Predicting which pharmacy jobs will still be around in five or fifteen years isn’t easy because the future is not what it used to be. The accelerating pace of change in the healthcare industry would have been difficult to imagine even a decade ago.
From mergers and acquisitions potentially reshaping pharmacy concepts, to expanded prescribing possibilities and the increasing presence of telepharmacy, some jobs may indeed disappear, while others evolve or prompt pharmacists to seek further training.
Lowell Anderson, DSc, FAPhA, adjunct professor in the Department of Pharmaceutical Care and Health Systems, University of Minnesota College of Pharmacy, sees a continuing movement away from dispensing prescriptions as the centerpiece of the practice of pharmacy.
“Existing technologies such as central-fill and robotics will replace the active involvement of the pharmacist with each prescription,” says Anderson. “There will be an increasing use of technicians to be responsible for the dispensing and inventory functions—this includes checking the final product. We may see the concept of the assistant pharmacist reappear—phased out in the 1950s—as exists in many European countries.”
Many pharmacists will be challenged to redefine their careers in the absence of traditional dispensing responsibilities. “That means determining and augmenting one’s particular skills and identifying a customer for those skills,” says Anderson.
Healthcare Team Members
One role that is projected to increase is for pharmacists to become members of a healthcare team. For years, pharmacists have been employed to increase the efficiency of healthcare in hospital settings, and similar care models are being developed that may use pharmacists to coordinate medication in other care environments.
“At the moment, community pharmacists may not be practicing at the top of their profession,” says Joseph B. Guglielmo, PharmD and dean of the UC San Francisco School of Pharmacy. “They may be able to counsel a patient on the prescription they’re dispensing, but that’s not filling the real gap in health care. No one reviews all the medication you’re on, whether you’re taking the wrong hypertensive drug or whether the herbal supplement you’re taking interacts with your cholesterol medication or your antidepressant.”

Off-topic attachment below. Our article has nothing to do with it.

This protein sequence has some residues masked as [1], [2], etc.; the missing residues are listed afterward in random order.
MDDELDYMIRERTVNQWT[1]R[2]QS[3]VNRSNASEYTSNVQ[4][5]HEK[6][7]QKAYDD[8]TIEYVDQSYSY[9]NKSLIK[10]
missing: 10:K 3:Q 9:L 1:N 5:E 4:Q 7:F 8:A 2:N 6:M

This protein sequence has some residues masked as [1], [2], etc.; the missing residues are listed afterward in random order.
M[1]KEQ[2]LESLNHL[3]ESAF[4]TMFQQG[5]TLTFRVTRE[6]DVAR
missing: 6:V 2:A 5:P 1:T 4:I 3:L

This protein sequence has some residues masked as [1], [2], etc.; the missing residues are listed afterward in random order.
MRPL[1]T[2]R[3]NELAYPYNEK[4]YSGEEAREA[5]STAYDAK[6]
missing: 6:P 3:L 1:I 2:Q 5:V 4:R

By managing medication use, as part of a team, pharmacists can help increase safety, efficiency, and cost. Pharmacists are well-positioned to identify gaps in medication adherence and are knowledgeable about cost-effective medication solutions.
One development that is making it easier for pharmacists to participate in healthcare teams is networks of community pharmacies that provide enhanced clinical services, like CPESN, which coordinates patient care with broader care teams. Networks have formed in 32 states, and are inviting independent pharmacists to offer pharmacy services as part of a team.
“That’s a change that’s a great opportunity for pharmacists to get involved with patients,” says Angela Dominelli, MBA, PhD, adjunct professor of pharmacy administration at Albany College of Pharmacy and Health Sciences. “If a graduate pharmacy student wants to do something different and wants to really engage with patients, they could take a cue from IT professionals. A lot of IT people provide services full time or on a part-time basis, working for several places and crafting a whole full-time career from this. New graduates coming out can get to use their critical skill sets to help with CPESN services, one or two days a week, and can go to multiple stores and create a full-time opportunity for themselves.”
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